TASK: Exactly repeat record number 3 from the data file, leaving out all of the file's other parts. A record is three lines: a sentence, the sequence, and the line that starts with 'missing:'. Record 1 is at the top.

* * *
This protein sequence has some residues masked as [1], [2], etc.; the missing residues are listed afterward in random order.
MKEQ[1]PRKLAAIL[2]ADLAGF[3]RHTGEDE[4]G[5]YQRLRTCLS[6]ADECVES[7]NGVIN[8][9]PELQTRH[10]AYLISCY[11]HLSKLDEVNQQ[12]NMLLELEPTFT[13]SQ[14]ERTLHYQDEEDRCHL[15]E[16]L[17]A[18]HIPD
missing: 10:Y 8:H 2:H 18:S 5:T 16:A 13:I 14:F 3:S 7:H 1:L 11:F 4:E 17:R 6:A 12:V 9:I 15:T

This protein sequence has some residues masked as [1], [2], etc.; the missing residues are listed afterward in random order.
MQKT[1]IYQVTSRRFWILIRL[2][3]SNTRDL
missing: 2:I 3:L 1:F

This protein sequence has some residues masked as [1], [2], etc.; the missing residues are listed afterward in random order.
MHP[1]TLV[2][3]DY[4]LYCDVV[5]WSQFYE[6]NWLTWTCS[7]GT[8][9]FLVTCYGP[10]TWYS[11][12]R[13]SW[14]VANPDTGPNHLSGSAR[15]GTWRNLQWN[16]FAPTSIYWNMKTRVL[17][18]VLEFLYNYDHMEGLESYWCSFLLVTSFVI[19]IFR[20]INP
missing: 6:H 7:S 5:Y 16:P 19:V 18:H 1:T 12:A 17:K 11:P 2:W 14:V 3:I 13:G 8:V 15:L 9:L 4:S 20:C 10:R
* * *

This protein sequence has some residues masked as [1], [2], etc.; the missing residues are listed afterward in random order.
MHP[1]TLV[2][3]DY[4]LYCDVV[5]WSQFYE[6]NWLTWTCS[7]GT[8][9]FLVTCYGP[10]TWYS[11][12]R[13]SW[14]VANPDTGPNHLSGSAR[15]GTWRNLQWN[16]FAPTSIYWNMKTRVL[17][18]VLEFLYNYDHMEGLESYWCSFLLVTSFVI[19]IFR[20]INP
missing: 6:H 7:S 5:Y 16:P 19:V 18:H 1:T 12:A 17:K 11:P 2:W 14:V 3:I 13:G 8:V 15:L 9:L 4:S 20:C 10:R